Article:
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Treatment of Graves' Disease

Peter H. Gott, MD
JAMA. 1980;244(14):1558. doi:10.1001/jama.1980.03310140018010.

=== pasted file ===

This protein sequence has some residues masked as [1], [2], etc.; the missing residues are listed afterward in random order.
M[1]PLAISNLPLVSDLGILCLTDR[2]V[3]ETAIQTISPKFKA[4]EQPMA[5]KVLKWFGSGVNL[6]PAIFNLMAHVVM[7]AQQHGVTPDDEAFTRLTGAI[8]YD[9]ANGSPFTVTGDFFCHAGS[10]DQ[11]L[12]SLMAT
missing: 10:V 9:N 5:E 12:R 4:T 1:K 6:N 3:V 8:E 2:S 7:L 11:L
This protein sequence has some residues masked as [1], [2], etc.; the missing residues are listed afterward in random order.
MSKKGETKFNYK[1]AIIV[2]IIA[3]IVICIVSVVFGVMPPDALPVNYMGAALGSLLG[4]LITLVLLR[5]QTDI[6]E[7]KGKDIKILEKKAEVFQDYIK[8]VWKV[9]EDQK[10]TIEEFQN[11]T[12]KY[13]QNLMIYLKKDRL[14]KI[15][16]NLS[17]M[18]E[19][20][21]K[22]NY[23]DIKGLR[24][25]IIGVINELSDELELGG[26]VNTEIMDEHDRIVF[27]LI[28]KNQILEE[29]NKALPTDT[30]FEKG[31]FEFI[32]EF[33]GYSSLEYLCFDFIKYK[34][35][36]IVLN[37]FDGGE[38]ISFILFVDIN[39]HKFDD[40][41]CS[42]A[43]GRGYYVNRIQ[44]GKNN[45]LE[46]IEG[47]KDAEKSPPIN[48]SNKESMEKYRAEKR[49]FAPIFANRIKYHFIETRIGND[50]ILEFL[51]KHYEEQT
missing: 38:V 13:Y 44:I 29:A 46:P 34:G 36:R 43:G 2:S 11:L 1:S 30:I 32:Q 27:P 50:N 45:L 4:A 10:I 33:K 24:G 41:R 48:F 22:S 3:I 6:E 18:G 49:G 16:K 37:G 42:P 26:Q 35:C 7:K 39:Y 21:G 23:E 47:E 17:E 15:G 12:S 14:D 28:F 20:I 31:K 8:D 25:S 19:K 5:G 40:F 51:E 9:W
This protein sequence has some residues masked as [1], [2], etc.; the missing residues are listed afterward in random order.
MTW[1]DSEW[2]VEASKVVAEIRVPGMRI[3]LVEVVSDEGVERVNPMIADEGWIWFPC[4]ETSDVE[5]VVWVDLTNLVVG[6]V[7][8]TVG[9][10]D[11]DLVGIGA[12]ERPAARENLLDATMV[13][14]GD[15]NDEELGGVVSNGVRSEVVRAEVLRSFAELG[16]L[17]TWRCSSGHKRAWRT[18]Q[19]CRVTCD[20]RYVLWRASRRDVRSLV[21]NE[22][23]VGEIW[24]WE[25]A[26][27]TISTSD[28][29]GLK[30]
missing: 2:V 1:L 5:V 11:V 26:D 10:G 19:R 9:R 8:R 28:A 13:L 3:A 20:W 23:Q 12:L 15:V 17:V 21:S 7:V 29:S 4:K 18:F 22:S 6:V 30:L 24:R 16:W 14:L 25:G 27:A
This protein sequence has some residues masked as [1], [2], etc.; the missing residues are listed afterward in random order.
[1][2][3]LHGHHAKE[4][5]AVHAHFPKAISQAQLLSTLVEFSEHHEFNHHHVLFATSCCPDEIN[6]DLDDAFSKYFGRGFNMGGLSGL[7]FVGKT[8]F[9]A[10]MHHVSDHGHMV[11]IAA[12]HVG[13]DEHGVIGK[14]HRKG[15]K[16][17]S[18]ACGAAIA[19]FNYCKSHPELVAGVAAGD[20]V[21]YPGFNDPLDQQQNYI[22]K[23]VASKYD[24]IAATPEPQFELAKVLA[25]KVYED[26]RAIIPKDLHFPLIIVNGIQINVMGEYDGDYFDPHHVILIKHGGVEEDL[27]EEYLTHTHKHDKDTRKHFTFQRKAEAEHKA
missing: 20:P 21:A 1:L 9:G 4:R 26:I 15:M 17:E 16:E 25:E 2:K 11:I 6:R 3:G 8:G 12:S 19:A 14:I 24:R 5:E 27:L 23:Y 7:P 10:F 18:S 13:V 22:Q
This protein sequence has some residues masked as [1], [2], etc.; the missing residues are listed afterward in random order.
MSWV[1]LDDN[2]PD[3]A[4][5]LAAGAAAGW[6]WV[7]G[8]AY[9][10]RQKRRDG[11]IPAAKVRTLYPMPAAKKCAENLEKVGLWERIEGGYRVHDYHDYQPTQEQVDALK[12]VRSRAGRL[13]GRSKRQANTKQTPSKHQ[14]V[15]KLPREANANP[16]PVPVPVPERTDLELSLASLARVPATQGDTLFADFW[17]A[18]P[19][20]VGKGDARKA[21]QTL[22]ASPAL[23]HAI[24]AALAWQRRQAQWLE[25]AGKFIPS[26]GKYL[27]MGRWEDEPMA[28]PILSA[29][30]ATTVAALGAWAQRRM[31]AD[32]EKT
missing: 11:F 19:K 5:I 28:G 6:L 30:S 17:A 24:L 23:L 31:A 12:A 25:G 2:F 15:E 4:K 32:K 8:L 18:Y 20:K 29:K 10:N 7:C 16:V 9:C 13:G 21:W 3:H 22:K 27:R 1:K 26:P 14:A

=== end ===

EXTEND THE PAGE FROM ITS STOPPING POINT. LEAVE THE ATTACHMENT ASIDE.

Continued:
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To the Editor.—  Thomason and Nusynowitz (242:2437, 1979) in an editorial, "Thionamides for Hyperthyroidism: On a Clear Day You Can Treat Forever," admirably summarized the risks and advantages of drug treatment for hyperthyroidism.Inasmuch as the effects of iodine 131 therapy and surgery are relatively permanent, the clinician must be cautious in recommending such therapies in the presence of exophthalmos. Occasionally, the eye manifestations of Graves' disease may worsen during or after control of the primary thyroid problem.I advise thionamide therapy for patients with exophthalmos because, by using medication, the physician can closely regulate treatment. If a patient's eyes worsen during thionamide administration, appropriate options—such as dose reduction or use of steroids—can be used without the physician being committed to a single irreversible course of therapy.On the other hand, if after two to three months of treatment, the exophthalmos is stable or regressing, definite treatment may be considered.By


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